S415 Soil Science Building & Zoom
Precipitation and landforms as the primary drivers of river baseflow
Nitrogen losses from agricultural lands to the Gulf of Mexico are mainly through subsurface drain tiles in the Midwest United States. The carrier for this nitrogen is the water that infiltrates and percolates through the soil to drain tiles; a major component of the river baseflow. Factors controlling infiltration and redistribution are the landforms; surface and subsurface topography, soil type and sub-surface geology. However, tile drainage rather than landform features have been blamed for the changed river flow characteristics in the Midwest. In this study, we analyzed streamflow data from 23 Iowa and 3 Minnesota rivers covering six landforms with varying degrees of tile drainage to characterize precipitation, landform, and tile drainage effects on several flow metrics. The flow metrics were the streamflow, baseflow, baseflow ratio, flow duration curves, peak discharge, flashiness index, recession coefficient and Master Recession Curve (MRC). Consistent with the water balance principle, both streamflow and baseflow varied exponentially with annual precipitation indicating a dominating effect of the precipitation. Consistent with the infiltration principle, baseflow-precipitation function and baseflow ratio were higher for the low relief depression dominated Des Moines Lobe landscape than from steeper landscapes in Southern Iowa Drift Plain and other landforms. Except for watersheds where there have been extensive implementation of conservation practices promoting infiltration, baseflow ratios were nearly constant over time irrespective of the extent of tile drainage. Variations in flow duration curves, recession coefficients, and MRCs between the non-tiled and tiled watersheds were similar. Again, consistent with the landscape features of low relief and abundant depressions, the peak discharge was lower and the flashiness index was higher for the Des Moines Lobe rivers. These observations suggest that the landform and not tile drainage controls baseflow to the rivers. These results also indicate that the flat, depression dominated Des Moines Lobe landscape in the Upper Midwest is conducive to higher infiltration and baseflow and thus any conservation practices that promote infiltration in this landscape will further lead to increased baseflow and thus higher N losses.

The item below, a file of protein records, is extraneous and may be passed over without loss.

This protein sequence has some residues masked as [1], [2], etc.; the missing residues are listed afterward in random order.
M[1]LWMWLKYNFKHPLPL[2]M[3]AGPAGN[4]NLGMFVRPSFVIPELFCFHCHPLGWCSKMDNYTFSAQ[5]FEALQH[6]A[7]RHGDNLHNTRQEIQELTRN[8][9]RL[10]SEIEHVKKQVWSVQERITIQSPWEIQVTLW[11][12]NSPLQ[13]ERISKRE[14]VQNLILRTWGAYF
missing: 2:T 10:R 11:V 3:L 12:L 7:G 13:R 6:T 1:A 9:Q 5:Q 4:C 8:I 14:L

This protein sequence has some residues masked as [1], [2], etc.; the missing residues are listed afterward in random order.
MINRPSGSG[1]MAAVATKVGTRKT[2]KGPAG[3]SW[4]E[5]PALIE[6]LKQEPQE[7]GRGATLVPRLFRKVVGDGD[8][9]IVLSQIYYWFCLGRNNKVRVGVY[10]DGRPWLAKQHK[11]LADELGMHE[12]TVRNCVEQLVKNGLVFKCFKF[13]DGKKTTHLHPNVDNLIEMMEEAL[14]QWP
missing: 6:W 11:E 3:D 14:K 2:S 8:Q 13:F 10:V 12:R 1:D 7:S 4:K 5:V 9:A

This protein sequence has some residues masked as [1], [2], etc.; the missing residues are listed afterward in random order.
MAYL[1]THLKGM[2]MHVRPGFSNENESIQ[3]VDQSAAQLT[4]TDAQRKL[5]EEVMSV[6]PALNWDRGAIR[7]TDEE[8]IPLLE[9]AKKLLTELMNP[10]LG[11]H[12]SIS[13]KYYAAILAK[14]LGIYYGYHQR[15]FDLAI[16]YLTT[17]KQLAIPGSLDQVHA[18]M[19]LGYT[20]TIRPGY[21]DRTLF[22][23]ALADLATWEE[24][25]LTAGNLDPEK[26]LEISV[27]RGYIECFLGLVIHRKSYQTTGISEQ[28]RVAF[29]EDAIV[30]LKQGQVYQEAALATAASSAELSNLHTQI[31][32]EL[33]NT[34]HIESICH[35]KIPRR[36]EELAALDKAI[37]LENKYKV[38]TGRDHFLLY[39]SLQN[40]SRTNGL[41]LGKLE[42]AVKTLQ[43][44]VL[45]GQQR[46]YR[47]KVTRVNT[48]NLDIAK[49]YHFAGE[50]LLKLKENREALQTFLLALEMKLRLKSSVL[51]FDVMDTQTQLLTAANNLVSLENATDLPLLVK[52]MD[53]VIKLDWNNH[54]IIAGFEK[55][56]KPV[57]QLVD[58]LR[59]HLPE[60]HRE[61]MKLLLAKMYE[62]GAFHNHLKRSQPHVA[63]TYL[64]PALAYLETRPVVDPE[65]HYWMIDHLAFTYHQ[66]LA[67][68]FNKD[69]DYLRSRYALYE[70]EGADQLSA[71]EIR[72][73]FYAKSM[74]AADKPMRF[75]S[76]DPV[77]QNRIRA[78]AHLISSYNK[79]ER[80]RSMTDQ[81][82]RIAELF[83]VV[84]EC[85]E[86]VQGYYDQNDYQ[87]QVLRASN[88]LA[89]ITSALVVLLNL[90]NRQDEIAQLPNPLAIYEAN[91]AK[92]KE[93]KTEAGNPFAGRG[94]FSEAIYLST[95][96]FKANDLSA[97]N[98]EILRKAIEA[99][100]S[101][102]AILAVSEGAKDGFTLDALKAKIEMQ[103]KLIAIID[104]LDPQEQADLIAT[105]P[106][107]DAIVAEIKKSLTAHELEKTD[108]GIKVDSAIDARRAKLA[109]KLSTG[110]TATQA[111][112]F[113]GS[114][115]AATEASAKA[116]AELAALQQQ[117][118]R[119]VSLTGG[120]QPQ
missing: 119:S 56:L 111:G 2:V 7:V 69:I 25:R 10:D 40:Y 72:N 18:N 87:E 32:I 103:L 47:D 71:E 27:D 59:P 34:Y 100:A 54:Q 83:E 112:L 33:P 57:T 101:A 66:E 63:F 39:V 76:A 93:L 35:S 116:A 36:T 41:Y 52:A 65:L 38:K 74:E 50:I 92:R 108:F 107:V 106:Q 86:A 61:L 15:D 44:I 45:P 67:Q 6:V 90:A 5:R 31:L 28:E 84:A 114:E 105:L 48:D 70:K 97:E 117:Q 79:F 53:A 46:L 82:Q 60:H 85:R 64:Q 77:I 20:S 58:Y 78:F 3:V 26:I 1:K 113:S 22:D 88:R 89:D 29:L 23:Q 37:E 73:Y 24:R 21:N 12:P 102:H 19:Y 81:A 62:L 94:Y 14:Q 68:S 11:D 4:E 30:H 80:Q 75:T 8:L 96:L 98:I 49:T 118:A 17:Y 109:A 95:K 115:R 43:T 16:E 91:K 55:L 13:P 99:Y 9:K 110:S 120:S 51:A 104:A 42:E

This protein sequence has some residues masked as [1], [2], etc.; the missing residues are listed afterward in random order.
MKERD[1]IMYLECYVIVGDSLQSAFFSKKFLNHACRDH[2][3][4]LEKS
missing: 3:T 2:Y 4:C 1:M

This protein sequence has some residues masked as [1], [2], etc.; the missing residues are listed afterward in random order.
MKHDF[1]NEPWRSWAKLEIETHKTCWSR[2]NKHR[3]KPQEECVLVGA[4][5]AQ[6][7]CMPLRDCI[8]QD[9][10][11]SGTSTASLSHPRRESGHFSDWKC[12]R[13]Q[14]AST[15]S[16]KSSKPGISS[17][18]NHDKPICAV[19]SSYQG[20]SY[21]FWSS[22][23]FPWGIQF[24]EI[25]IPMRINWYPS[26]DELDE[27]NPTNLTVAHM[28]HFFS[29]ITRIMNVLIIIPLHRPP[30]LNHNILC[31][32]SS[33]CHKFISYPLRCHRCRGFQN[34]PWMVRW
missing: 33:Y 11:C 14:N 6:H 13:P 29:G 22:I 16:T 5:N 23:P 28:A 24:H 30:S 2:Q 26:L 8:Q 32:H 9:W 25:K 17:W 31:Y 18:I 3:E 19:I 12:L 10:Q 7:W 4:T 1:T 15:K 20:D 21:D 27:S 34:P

Dr. Satish Gupta, Professor Emeritus